Editorial: A challenging political inheritance
Bilawal Bhutto, the 24-year-old son of slain Pakistani politician, Benazir Bhutto, is, on the fifth anniversary of his mother’s assassination, emerging as her political heir.
Though he cannot run for the presidency until he is 25, few of the tens of thousands of supporters who gathered around the Bhutto family home in Sindh this week, doubted that the young man will lead the Pakistan People’s Party (PPP) and assume his mother’s political mantle.
Their fervor is the greater because there is widespread despair in the party at the lackluster leadership of Bilawal’s father, President Asif Ali Zardari, who continues to be surrounded by accusations of widespread corruption, not least when his wife was prime minister.
PPP supporters are looking to Bilawal for a new vision for both the party and a country that is facing seeming insuperable economic, security and administrative challenges. It may be that the young Oxford graduate will fulfill their hopes, but he will have to be a quite exceptional politician to do so. This is because what is wrong with Pakistan is the very political system which is pushing him forward as a leader.
The country was the result of the 1947 partition of the Indian subcontinent, in order to give a home to Indian Muslims. East Pakistan broke away to be an independent country in 1971. The irony is that there are now more Muslims living in India than there are in Pakistan.
Moreover while India, after years of heavy-handed state control and protectionism, has in the last 20 years set itself on the path to becoming an economic superpower, Pakistan’s economy has languished. Periods of military rule have served to undermine civilian institutions, not least the judiciary. The long-standing refusal of the tribal regions — where most of the country’s oil and gas are located — to acknowledge rule from Islamabad, has since the ouster of the Taleban and Al-Qaeda from Afghanistan, turned into open rebellion.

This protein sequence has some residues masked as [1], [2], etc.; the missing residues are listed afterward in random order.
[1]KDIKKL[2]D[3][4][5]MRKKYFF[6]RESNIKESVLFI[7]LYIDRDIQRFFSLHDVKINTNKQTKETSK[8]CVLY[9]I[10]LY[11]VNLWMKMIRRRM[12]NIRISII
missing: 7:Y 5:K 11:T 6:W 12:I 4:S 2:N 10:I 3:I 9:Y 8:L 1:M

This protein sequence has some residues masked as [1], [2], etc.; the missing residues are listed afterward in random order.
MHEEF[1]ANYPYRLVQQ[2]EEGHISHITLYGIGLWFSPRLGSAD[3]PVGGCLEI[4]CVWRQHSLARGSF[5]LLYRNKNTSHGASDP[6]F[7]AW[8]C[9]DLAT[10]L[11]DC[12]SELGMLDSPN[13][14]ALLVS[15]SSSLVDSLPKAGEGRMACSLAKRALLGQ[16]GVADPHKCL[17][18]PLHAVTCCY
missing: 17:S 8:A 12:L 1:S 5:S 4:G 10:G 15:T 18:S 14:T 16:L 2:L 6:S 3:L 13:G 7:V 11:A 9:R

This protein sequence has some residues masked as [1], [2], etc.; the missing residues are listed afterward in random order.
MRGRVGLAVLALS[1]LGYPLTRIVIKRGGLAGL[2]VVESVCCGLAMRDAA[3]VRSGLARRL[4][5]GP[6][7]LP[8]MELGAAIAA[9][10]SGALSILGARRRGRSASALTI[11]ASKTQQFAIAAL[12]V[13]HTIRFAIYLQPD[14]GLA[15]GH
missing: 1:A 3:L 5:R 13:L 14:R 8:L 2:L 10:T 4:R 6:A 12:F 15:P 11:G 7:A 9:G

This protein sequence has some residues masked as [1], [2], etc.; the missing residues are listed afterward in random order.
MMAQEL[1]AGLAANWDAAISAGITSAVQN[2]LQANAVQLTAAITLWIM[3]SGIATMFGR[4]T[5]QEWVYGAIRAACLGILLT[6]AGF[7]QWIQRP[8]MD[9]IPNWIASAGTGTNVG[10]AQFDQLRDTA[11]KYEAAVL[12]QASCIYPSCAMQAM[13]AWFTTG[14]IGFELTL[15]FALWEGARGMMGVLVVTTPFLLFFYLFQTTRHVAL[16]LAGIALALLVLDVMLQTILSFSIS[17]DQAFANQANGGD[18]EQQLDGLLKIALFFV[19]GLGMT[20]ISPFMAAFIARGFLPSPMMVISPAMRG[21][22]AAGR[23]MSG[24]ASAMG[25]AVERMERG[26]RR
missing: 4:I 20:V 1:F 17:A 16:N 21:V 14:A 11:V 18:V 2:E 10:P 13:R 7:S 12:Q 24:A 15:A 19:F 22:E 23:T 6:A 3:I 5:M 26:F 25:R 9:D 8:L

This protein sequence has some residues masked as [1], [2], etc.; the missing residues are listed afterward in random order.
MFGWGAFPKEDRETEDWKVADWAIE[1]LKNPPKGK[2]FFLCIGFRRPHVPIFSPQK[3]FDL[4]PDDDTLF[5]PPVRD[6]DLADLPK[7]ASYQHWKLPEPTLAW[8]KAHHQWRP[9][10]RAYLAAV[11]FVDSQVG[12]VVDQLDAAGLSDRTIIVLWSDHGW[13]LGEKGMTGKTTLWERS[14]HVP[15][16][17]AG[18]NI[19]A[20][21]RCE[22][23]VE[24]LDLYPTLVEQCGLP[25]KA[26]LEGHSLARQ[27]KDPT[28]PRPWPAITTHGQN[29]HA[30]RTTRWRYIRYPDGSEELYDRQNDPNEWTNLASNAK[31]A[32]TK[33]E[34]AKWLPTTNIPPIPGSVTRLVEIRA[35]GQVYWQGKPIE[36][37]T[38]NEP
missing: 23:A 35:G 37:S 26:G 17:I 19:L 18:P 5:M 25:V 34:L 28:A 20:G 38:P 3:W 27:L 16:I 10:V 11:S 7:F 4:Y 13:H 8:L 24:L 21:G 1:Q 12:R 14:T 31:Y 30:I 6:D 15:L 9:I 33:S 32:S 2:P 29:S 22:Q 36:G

In a country where nothing seems certain, even the electricity supply, which now fails on an almost daily basis, people tend to polarize around their communities. One local academic has even argued that the concept of a single Pakistan is disintegrating. The pride with which the nation was born, is he argued, being replaced by silos of political and economic power, which fight doggedly for their own interests, while still claiming to be acting for the betterment of the country as a whole.
Pakistan’s greatest trouble is corruption, which, as a series of trials and investigations have established over the years, starts right at the top. If that is the example set by the country’s leaders and the top echelons of their parties, then the corruption filters down to every level of society. But the principle that nothing important happens without the stealing of funds or a bribe, brings with its something even worse. The normal processes of a coherent, functioning society, no longer seem to matter. Thus, coupled with jobbery, is widespread incompetence and total lack of pride in job and function.
How can a country capable of building itself nuclear missiles be incapable of providing its struggling industry with a regular supply of power? This is the political inheritance that awaits Bilawal Bhutto. To really change his country, he must break the widespread vested interests and drive out corrupt politicians, including those within his own PPP, including perhaps, even his own father.